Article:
My paintings translate words into visual language. These panels with texts and accompanying abstract structures might be called illuminated manuscripts of the everyday.

Written in these recent paintings are collections of ambient found language: fragments from street signs, junk mail, end user licensing agreements, email, labels, subway ads, receipts, newspapers, and instruction manuals. Transcripts of fine print from the relentless flow of information surrounding us are used to derive a personal abstract vernacular.

Each panel is a slate on which penciled and inked text and notations accompany resulting geometric configurations of acrylic gouache paint. I print columns of letters and code them into corresponding columns and rows of painted geometry. In some paintings the same text is coded in more than one way. Different systems and layerings of visual elements--color, mark, shape, division—yield crystalline structures, linear networks, and other abstract dialects.

These works originated with small studies on graph paper in my datebook, made while riding the subway. To escape my habits of composition, I played games with numbers, randomness, and, finally, words. The results led to work with a crazy logic, part text and part visual intensity, that I'm still pursuing after more than a decade.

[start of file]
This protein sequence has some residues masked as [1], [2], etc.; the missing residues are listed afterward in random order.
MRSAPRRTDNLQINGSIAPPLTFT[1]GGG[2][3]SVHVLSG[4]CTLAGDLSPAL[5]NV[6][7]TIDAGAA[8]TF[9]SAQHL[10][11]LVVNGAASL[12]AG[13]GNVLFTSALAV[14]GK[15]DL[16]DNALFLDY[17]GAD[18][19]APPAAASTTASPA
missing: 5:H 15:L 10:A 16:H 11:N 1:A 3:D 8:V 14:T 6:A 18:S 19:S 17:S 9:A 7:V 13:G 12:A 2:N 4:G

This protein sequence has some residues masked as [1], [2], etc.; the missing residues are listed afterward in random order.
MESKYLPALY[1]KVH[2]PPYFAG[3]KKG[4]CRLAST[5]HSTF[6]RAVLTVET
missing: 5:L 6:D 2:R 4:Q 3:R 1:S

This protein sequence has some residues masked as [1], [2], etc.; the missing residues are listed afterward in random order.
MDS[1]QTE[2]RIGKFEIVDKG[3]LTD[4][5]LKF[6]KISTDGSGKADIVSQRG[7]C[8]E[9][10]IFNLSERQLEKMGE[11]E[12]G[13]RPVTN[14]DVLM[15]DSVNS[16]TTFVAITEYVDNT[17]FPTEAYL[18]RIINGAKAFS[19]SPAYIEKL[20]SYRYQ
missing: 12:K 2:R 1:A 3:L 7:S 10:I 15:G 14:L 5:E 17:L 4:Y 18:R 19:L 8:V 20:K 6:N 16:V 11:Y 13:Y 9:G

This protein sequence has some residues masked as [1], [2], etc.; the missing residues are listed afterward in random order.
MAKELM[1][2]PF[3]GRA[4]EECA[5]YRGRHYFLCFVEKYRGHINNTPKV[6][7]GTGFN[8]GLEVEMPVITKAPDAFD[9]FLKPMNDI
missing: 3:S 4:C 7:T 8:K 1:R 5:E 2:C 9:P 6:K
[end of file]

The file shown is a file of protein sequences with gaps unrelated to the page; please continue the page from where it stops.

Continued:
About the paintings' texts:

Some texts document a journey or a particular place. Others are rosters of related fragments from disparate sources: instructions, guarantees, regulations, warnings. There are lists of acronyms, rules, book titles, artists, names of streets, and names of trees. These collected scraps from our language environment may be banal, poetic, nostalgic, ominous, or ironic.

It takes close looking to make out words from the lettered stacks. The paintings can be seen without being read. The texts are a kind of deep background, "fine print," like some of their actual sources. There is resonance for me in these texts. But I hope the works as a whole, with their regimented tangles of notation and paint, have a visual presence requiring no glossary.

Leslie Roberts